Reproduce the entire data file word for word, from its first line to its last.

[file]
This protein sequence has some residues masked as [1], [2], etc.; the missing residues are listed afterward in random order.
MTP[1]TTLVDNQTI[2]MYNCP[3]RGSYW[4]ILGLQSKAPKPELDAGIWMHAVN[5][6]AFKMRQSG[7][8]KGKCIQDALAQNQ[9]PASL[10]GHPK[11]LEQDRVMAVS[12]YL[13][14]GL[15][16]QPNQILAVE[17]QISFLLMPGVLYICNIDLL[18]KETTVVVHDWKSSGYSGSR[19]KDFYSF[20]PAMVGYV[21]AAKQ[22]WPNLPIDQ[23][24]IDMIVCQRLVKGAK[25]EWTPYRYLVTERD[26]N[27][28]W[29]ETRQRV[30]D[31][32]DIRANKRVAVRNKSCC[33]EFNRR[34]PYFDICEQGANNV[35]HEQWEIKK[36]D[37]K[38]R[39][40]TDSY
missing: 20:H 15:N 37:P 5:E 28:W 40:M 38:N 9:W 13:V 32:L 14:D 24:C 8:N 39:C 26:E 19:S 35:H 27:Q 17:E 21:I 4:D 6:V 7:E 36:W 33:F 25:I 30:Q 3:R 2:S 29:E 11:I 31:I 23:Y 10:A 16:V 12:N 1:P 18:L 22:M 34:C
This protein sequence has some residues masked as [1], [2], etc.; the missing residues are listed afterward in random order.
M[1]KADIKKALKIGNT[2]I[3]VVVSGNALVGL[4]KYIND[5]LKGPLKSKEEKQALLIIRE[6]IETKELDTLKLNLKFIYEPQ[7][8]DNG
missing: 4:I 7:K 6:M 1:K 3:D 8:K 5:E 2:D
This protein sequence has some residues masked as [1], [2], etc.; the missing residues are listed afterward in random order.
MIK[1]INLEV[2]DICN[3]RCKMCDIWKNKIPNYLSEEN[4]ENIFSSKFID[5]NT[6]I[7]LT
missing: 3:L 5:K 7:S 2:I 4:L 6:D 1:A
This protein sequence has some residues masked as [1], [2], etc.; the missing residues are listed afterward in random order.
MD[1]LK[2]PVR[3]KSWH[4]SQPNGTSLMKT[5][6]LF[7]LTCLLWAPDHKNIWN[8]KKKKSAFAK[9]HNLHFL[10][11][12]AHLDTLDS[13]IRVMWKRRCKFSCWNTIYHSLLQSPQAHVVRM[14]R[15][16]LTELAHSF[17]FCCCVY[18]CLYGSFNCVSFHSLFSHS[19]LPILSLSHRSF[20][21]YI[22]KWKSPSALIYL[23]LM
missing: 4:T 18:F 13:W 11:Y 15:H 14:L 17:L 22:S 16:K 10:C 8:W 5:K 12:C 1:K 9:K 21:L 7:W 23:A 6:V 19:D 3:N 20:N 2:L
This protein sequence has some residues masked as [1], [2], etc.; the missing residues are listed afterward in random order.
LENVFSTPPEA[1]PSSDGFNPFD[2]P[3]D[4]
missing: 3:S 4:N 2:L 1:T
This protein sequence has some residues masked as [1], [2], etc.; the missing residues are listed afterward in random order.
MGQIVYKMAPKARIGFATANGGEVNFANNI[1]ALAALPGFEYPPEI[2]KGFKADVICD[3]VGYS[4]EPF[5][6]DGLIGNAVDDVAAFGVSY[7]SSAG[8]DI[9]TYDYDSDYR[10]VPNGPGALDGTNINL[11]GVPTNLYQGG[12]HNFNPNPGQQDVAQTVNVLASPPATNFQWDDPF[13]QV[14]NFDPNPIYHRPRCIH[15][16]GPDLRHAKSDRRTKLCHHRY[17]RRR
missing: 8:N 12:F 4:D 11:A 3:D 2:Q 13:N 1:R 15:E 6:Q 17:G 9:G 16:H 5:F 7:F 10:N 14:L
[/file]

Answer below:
This protein sequence has some residues masked as [1], [2], etc.; the missing residues are listed afterward in random order.
MTP[1]TTLVDNQTI[2]MYNCP[3]RGSYW[4]ILGLQSKAPKPELDAGIWMHAVN[5][6]AFKMRQSG[7][8]KGKCIQDALAQNQ[9]PASL[10]GHPK[11]LEQDRVMAVS[12]YL[13][14]GL[15][16]QPNQILAVE[17]QISFLLMPGVLYICNIDLL[18]KETTVVVHDWKSSGYSGSR[19]KDFYSF[20]PAMVGYV[21]AAKQ[22]WPNLPIDQ[23][24]IDMIVCQRLVKGAK[25]EWTPYRYLVTERD[26]N[27][28]W[29]ETRQRV[30]D[31][32]DIRANKRVAVRNKSCC[33]EFNRR[34]PYFDICEQGANNV[35]HEQWEIKK[36]D[37]K[38]R[39][40]TDSY
missing: 20:H 15:N 37:P 5:E 28:W 40:M 38:N 9:W 13:V 32:L 14:D 24:C 8:N 39:C 26:E 19:S 35:H 27:Q 17:E 21:I 4:D 6:V 7:E 36:W 33:F 25:I 30:Q 3:R 2:S 29:E 11:I 31:I 23:Y 10:A 16:V 12:N 1:P 18:L 22:M 34:C
This protein sequence has some residues masked as [1], [2], etc.; the missing residues are listed afterward in random order.
M[1]KADIKKALKIGNT[2]I[3]VVVSGNALVGL[4]KYIND[5]LKGPLKSKEEKQALLIIRE[6]IETKELDTLKLNLKFIYEPQ[7][8]DNG
missing: 4:I 7:K 6:M 1:K 3:D 8:K 5:E 2:D
This protein sequence has some residues masked as [1], [2], etc.; the missing residues are listed afterward in random order.
MIK[1]INLEV[2]DICN[3]RCKMCDIWKNKIPNYLSEEN[4]ENIFSSKFID[5]NT[6]I[7]LT
missing: 3:L 5:K 7:S 2:I 4:L 6:D 1:A
This protein sequence has some residues masked as [1], [2], etc.; the missing residues are listed afterward in random order.
MD[1]LK[2]PVR[3]KSWH[4]SQPNGTSLMKT[5][6]LF[7]LTCLLWAPDHKNIWN[8]KKKKSAFAK[9]HNLHFL[10][11][12]AHLDTLDS[13]IRVMWKRRCKFSCWNTIYHSLLQSPQAHVVRM[14]R[15][16]LTELAHSF[17]FCCCVY[18]CLYGSFNCVSFHSLFSHS[19]LPILSLSHRSF[20][21]YI[22]KWKSPSALIYL[23]LM
missing: 4:T 18:F 13:W 11:Y 15:H 14:L 17:L 22:S 16:K 10:C 8:W 5:K 12:C 1:K 9:K 21:L 7:W 23:A 6:V 19:D 3:N 20:N 2:L
This protein sequence has some residues masked as [1], [2], etc.; the missing residues are listed afterward in random order.
LENVFSTPPEA[1]PSSDGFNPFD[2]P[3]D[4]
missing: 3:S 4:N 2:L 1:T
This protein sequence has some residues masked as [1], [2], etc.; the missing residues are listed afterward in random order.
MGQIVYKMAPKARIGFATANGGEVNFANNI[1]ALAALPGFEYPPEI[2]KGFKADVICD[3]VGYS[4]EPF[5][6]DGLIGNAVDDVAAFGVSY[7]SSAG[8]DI[9]TYDYDSDYR[10]VPNGPGALDGTNINL[11]GVPTNLYQGG[12]HNFNPNPGQQDVAQTVNVLASPPATNFQWDDPF[13]QV[14]NFDPNPIYHRPRCIH[15][16]GPDLRHAKSDRRTKLCHHRY[17]RRR
missing: 8:N 12:F 4:D 11:A 3:D 2:Q 13:N 1:R 15:E 6:Q 17:G 9:G 16:H 5:F 7:F 10:N 14:L